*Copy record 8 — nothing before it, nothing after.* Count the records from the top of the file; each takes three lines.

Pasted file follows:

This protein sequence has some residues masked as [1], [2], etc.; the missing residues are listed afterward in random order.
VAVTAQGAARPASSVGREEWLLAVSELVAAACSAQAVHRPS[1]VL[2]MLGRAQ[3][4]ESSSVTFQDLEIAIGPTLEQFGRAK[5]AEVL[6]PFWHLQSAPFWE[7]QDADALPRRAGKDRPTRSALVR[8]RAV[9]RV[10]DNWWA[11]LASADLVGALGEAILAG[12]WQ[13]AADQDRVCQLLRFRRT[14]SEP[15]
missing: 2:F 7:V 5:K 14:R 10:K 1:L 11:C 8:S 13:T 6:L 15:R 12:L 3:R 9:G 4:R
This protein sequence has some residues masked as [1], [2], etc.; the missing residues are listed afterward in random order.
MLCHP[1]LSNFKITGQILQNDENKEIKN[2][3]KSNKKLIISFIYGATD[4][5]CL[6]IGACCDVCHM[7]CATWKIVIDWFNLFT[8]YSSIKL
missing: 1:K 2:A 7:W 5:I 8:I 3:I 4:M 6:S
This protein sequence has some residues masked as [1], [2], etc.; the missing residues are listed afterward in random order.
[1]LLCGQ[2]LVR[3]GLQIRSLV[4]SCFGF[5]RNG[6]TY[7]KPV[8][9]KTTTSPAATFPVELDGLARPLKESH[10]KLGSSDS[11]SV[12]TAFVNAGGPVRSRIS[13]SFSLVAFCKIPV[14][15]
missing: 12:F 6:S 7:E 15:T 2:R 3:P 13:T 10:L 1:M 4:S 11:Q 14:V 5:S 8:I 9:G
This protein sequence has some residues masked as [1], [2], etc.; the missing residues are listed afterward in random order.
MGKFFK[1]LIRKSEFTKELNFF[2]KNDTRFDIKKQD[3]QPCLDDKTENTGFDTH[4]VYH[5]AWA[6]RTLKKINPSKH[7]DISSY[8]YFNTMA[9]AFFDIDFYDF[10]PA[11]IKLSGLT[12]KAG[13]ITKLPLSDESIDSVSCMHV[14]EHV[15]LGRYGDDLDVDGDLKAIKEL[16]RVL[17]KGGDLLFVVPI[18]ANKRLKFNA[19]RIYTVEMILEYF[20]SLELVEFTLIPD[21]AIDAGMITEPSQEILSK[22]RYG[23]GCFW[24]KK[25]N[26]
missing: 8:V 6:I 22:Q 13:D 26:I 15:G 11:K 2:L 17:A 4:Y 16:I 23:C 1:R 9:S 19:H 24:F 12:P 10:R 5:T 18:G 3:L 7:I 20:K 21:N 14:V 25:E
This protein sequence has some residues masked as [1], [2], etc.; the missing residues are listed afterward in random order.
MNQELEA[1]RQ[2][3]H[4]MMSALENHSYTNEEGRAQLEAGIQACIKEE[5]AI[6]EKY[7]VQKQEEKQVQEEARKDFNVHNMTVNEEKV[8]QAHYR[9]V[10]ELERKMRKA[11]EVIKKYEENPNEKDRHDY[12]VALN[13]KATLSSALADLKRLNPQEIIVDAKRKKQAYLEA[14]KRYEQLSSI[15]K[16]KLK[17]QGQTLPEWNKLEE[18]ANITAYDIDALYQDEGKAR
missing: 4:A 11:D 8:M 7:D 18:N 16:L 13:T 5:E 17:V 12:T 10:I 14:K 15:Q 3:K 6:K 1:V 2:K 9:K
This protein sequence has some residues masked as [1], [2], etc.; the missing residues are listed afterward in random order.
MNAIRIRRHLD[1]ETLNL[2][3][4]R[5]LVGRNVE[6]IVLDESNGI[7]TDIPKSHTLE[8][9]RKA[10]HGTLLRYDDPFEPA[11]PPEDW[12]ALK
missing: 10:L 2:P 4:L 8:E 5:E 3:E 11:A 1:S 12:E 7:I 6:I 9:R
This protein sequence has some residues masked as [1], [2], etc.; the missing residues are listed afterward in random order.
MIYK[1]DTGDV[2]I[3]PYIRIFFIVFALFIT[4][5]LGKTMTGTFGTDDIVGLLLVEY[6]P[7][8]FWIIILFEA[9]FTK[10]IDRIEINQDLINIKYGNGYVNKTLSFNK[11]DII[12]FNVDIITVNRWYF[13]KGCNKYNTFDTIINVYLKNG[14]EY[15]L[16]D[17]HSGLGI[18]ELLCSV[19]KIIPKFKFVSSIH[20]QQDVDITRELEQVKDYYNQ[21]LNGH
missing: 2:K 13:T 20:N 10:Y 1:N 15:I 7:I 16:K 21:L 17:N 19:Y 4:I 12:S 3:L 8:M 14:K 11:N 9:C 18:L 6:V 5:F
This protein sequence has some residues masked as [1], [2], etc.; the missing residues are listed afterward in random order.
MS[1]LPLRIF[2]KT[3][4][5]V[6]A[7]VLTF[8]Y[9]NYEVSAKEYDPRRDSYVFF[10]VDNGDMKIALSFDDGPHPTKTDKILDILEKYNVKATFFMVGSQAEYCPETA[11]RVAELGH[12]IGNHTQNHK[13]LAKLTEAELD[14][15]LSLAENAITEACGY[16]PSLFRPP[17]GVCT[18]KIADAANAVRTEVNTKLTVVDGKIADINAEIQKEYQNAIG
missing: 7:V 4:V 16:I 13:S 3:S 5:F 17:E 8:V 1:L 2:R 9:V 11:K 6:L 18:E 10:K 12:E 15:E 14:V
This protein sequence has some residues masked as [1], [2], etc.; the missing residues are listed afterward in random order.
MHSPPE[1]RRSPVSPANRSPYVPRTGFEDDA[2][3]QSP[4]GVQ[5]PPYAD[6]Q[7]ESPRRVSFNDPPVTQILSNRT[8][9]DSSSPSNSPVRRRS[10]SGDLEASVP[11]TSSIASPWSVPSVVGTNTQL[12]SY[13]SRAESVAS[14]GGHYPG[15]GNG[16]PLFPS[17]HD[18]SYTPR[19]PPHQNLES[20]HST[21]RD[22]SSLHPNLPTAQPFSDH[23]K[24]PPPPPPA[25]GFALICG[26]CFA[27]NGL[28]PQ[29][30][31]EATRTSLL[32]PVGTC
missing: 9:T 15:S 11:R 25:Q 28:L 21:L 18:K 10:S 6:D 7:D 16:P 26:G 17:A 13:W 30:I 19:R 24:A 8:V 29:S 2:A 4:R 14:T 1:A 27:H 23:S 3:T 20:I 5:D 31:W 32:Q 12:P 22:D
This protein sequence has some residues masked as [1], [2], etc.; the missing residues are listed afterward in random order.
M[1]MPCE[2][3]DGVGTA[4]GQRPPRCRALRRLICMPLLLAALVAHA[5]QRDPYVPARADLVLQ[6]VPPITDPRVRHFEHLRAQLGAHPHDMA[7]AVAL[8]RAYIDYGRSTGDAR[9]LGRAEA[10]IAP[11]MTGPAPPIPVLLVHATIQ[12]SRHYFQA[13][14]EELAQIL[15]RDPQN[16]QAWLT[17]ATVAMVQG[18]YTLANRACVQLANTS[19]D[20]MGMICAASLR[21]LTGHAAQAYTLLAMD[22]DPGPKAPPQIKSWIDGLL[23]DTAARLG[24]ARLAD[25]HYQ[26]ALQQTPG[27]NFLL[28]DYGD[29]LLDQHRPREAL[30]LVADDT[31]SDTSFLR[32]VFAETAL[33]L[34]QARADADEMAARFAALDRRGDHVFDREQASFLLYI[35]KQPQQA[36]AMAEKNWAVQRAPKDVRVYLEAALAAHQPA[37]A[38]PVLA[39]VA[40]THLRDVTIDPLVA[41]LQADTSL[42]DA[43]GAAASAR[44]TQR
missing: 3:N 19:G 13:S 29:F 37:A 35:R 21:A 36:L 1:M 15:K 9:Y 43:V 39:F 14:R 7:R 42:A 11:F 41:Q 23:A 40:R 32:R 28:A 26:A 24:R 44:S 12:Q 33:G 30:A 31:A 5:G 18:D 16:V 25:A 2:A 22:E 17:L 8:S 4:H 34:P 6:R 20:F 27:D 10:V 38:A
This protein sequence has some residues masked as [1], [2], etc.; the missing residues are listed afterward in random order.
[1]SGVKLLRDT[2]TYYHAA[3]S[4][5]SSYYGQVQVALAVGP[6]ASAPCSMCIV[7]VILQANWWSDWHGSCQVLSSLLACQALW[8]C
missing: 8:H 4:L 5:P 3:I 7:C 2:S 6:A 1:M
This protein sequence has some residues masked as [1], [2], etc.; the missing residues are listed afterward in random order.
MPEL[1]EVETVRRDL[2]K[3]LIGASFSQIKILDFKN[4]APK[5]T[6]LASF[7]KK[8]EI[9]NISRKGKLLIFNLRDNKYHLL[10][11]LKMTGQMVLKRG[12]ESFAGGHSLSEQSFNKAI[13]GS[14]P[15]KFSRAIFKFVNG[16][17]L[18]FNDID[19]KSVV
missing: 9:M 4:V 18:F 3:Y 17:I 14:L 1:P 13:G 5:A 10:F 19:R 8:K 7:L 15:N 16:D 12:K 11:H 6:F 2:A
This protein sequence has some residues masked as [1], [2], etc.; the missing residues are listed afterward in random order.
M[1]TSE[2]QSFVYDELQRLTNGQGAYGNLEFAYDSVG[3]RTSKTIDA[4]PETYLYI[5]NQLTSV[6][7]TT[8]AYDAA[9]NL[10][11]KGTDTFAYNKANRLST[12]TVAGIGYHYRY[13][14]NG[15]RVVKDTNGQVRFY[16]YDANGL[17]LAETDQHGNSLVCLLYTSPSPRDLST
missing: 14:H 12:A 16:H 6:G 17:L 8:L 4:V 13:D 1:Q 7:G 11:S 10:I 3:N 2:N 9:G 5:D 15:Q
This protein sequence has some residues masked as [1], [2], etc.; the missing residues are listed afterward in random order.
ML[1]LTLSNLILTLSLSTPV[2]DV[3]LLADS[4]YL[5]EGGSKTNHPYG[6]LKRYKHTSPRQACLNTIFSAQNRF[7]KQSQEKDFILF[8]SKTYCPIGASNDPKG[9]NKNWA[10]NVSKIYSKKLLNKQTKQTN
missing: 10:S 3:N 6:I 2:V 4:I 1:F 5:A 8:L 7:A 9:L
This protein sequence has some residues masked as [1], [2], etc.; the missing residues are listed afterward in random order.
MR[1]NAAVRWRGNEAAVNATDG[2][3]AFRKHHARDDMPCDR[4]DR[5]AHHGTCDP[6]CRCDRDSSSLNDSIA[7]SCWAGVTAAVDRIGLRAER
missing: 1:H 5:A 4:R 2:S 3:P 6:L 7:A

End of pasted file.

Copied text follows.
This protein sequence has some residues masked as [1], [2], etc.; the missing residues are listed afterward in random order.
MS[1]LPLRIF[2]KT[3][4][5]V[6]A[7]VLTF[8]Y[9]NYEVSAKEYDPRRDSYVFF[10]VDNGDMKIALSFDDGPHPTKTDKILDILEKYNVKATFFMVGSQAEYCPETA[11]RVAELGH[12]IGNHTQNHK[13]LAKLTEAELD[14][15]LSLAENAITEACGY[16]PSLFRPP[17]GVCT[18]KIADAANAVRTEVNTKLTVVDGKIADINAEIQKEYQNAIG
missing: 7:V 4:V 16:I 13:S 3:S 5:F 17:E 8:V 1:L 2:R 9:V 11:K 6:L 18:E 10:K 12:E 15:E 14:V